Other players to have played for their father when he was coach are notably Darren Ferguson who played 27 times for father Alex at Manchester United, and Nigel Clough who played 403 times for father Brian at Nottingham Forest. His father always referring to him as ‘the Number 9’ to the press and never by his name. Kenny Dalglish had his son on the books of Liverpool when he was the Manager but never gave him a game. He did however sign him for Newcastle when he took over as Manager there and Paul made 14 appearances.

It is a tough gig playing for your father. If you struggle with form the accusations of nepotism soon surface. It can also make it awkward in the team dressing room, where the coach is not always popular. Other players loathe to speak up when the coach departs for fear of the son telling his father what was said. Having your son in your team and in your squad, puts him under a different kind of pressure, some cope some don’t.

Cameron Edwards has talent of that there can be no doubt. Technically he is very good on the ball, has great vision and a cultured left foot. He is able to pass with both feet and frequently makes himself available for the ball. There are two areas that he will need to improve on to establish himself in the A-League, and hopefully playing for his father he will be able to find these attributes. The first is physicality, Cameron is not a player who appears to enjoy a physical tussle and if an opponent closes down his space and dominates him physically he has been known to lose the individual battle. The other area is influencing the game when his team needs inspiration. He has the talent to turn a game with one pass, to carve an opening out of nothing, but several times when playing for the Glory Youth, when the team needed that moment of brilliance that he had the skills to deliver, it didn’t happen. Playing for his father he may be more confident to back himself and his ability, and we may yet see him influence the outcome of games by using that superb passing skill and vision.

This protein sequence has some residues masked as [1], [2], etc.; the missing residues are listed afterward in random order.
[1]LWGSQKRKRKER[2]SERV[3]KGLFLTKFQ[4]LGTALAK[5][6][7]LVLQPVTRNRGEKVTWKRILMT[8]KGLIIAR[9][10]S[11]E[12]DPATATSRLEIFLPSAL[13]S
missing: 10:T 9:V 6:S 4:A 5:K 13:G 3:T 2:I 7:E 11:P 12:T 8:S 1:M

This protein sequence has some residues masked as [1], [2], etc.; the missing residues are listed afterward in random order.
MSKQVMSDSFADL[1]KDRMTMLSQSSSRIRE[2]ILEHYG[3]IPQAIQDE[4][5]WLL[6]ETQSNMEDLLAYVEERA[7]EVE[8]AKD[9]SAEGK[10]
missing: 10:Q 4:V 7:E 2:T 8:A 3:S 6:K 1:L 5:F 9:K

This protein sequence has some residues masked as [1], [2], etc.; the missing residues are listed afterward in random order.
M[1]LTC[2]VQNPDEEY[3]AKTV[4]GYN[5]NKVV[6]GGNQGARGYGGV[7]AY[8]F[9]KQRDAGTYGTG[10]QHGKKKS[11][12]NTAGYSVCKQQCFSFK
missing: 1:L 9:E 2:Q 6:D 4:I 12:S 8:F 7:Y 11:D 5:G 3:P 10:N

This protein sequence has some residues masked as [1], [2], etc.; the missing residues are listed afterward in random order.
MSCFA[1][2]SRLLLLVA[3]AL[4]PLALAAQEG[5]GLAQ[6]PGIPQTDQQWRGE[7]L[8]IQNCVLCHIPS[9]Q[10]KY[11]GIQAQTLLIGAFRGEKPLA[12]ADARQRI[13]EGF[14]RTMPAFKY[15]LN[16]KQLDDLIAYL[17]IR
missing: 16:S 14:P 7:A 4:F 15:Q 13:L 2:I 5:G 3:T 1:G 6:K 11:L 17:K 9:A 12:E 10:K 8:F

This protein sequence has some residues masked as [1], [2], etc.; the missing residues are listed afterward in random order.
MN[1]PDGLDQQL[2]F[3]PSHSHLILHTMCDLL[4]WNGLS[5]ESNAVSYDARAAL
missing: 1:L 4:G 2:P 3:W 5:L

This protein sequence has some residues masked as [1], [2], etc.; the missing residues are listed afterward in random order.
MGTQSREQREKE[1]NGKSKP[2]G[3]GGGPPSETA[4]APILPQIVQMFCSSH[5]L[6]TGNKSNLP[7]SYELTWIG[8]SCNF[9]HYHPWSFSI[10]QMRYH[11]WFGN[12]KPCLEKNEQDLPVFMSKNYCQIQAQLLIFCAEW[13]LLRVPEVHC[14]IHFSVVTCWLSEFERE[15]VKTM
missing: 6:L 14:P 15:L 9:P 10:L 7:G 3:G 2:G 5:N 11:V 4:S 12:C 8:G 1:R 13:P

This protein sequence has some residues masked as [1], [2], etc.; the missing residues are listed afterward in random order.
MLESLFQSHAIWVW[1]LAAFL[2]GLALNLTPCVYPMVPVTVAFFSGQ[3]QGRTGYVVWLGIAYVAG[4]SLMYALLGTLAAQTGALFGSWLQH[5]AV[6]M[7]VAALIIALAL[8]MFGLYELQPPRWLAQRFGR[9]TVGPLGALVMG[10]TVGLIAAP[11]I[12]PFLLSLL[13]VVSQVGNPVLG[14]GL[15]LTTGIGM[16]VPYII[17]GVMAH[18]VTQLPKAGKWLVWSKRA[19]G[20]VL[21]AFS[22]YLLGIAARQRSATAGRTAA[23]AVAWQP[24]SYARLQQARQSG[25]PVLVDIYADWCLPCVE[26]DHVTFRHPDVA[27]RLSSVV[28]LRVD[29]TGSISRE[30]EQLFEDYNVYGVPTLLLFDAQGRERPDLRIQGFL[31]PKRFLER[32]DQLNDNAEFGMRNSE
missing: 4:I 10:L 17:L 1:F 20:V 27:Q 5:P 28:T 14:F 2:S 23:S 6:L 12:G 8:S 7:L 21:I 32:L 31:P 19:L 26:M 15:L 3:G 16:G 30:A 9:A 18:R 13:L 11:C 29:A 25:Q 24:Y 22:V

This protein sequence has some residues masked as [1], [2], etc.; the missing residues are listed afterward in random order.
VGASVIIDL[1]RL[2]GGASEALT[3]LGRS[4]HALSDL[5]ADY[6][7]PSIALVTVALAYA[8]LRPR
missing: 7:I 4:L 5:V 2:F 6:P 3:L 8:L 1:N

Alistair and Cameron will both cop stick of that there can be no doubt, but hopefully both have the strength of character to pull through it. Hopefully both have discussed this issue before the contract was signed. Cameron has the tools to be a good player, he would not have been signed by Reading, or Melbourne Heart if he didn’t. Let us hope the fans give him the chance to express that talent, and justify his father’s faith before anyone makes any judgement on the two linking up.

May 2, 2013 at 11:16 am 6 comments

Bad Timing?

What do Perth SC and Chelsea have in common? Apart from both playing in blue, it would appear that both clubs have expectations that seem a little unrealistic.

News that the club parted company with coach Ronnie Campbell today has stunned many in local football circles. The team is due to play Sorrento in the Cup Final next weekend – a trophy they have not won since 2005 – and are sitting second in the league at the moment and almost definitely assured of a finals berth. The chance to win two trophies is just around the corner.

Many believed whoever took over from Graham Normanton would be grasping a poisoned chalice and it would appear that they could have been right.

Campbell, was hampered in trying to stamp his own mark on a team, as most of the ageing squad had already been committed to contracts for this season. In fact he was only able to bring in three new faces. Jason dos Santos was just finding the back of the net and looking an inspired signing when he injured his knee and then Dean Applegren was injured as well. Adam Bachiller has been outstanding, and young players like Vlad Naumovski were beginning to show their potential.

The club has suffered a great deal of injury woes this season with nine first teamers missing at the current time, and Campbell was forced to blood some youngsters who at the present time are not quite ready mentally for first team football.

What was sad and foolhardy, and hindsight is as they say perfect vision, was the fact that the club would not allow Ronnie to appoint his own assistant coach. Ronnie Campbell and Willie Kelly are what Brian Clough and Peter Taylor were at Nottingham Forest and Derby County, and to dredge up an alleged incident that supposedly occurred thirty years ago was both short sighted and detrimental.